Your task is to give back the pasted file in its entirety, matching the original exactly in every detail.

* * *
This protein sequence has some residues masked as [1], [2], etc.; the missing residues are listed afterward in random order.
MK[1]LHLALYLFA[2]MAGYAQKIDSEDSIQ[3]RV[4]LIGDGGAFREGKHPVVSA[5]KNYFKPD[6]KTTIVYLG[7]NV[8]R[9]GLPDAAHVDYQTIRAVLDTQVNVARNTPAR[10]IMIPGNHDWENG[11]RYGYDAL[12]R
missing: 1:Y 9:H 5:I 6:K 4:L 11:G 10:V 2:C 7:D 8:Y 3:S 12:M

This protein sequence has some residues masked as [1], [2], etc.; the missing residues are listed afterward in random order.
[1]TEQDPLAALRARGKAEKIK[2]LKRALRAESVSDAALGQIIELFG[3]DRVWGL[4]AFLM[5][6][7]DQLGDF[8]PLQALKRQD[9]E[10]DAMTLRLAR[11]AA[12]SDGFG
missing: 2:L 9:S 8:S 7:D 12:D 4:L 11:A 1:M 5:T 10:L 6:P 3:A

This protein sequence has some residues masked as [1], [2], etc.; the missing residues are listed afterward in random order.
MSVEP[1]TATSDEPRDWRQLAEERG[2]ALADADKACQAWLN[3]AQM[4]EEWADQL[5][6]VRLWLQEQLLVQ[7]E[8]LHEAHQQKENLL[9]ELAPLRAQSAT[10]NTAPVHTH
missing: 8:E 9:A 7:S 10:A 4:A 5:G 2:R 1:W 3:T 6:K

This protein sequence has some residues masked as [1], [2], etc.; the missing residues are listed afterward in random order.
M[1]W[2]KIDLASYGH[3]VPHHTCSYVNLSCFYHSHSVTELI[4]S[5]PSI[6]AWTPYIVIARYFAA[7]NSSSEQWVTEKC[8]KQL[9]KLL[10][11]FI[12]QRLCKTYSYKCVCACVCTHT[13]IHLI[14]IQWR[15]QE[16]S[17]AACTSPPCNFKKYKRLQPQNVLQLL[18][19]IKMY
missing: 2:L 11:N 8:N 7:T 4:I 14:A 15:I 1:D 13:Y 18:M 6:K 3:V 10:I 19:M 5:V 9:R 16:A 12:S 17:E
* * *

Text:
This protein sequence has some residues masked as [1], [2], etc.; the missing residues are listed afterward in random order.
MK[1]LHLALYLFA[2]MAGYAQKIDSEDSIQ[3]RV[4]LIGDGGAFREGKHPVVSA[5]KNYFKPD[6]KTTIVYLG[7]NV[8]R[9]GLPDAAHVDYQTIRAVLDTQVNVARNTPAR[10]IMIPGNHDWENG[11]RYGYDAL[12]R
missing: 1:Y 9:H 5:I 6:K 4:L 11:G 10:V 2:C 7:D 8:Y 3:S 12:M

This protein sequence has some residues masked as [1], [2], etc.; the missing residues are listed afterward in random order.
[1]TEQDPLAALRARGKAEKIK[2]LKRALRAESVSDAALGQIIELFG[3]DRVWGL[4]AFLM[5][6][7]DQLGDF[8]PLQALKRQD[9]E[10]DAMTLRLAR[11]AA[12]SDGFG
missing: 2:L 9:S 8:S 7:D 12:D 4:L 11:A 1:M 5:T 10:L 6:P 3:A

This protein sequence has some residues masked as [1], [2], etc.; the missing residues are listed afterward in random order.
MSVEP[1]TATSDEPRDWRQLAEERG[2]ALADADKACQAWLN[3]AQM[4]EEWADQL[5][6]VRLWLQEQLLVQ[7]E[8]LHEAHQQKENLL[9]ELAPLRAQSAT[10]NTAPVHTH
missing: 8:E 9:A 7:S 10:A 4:A 5:G 2:R 1:W 3:T 6:K

This protein sequence has some residues masked as [1], [2], etc.; the missing residues are listed afterward in random order.
M[1]W[2]KIDLASYGH[3]VPHHTCSYVNLSCFYHSHSVTELI[4]S[5]PSI[6]AWTPYIVIARYFAA[7]NSSSEQWVTEKC[8]KQL[9]KLL[10][11]FI[12]QRLCKTYSYKCVCACVCTHT[13]IHLI[14]IQWR[15]QE[16]S[17]AACTSPPCNFKKYKRLQPQNVLQLL[18][19]IKMY
missing: 2:L 11:N 8:N 7:T 4:I 14:A 15:I 1:D 13:Y 18:M 6:K 3:V 10:I 19:M 5:V 9:R 16:A 12:S 17:E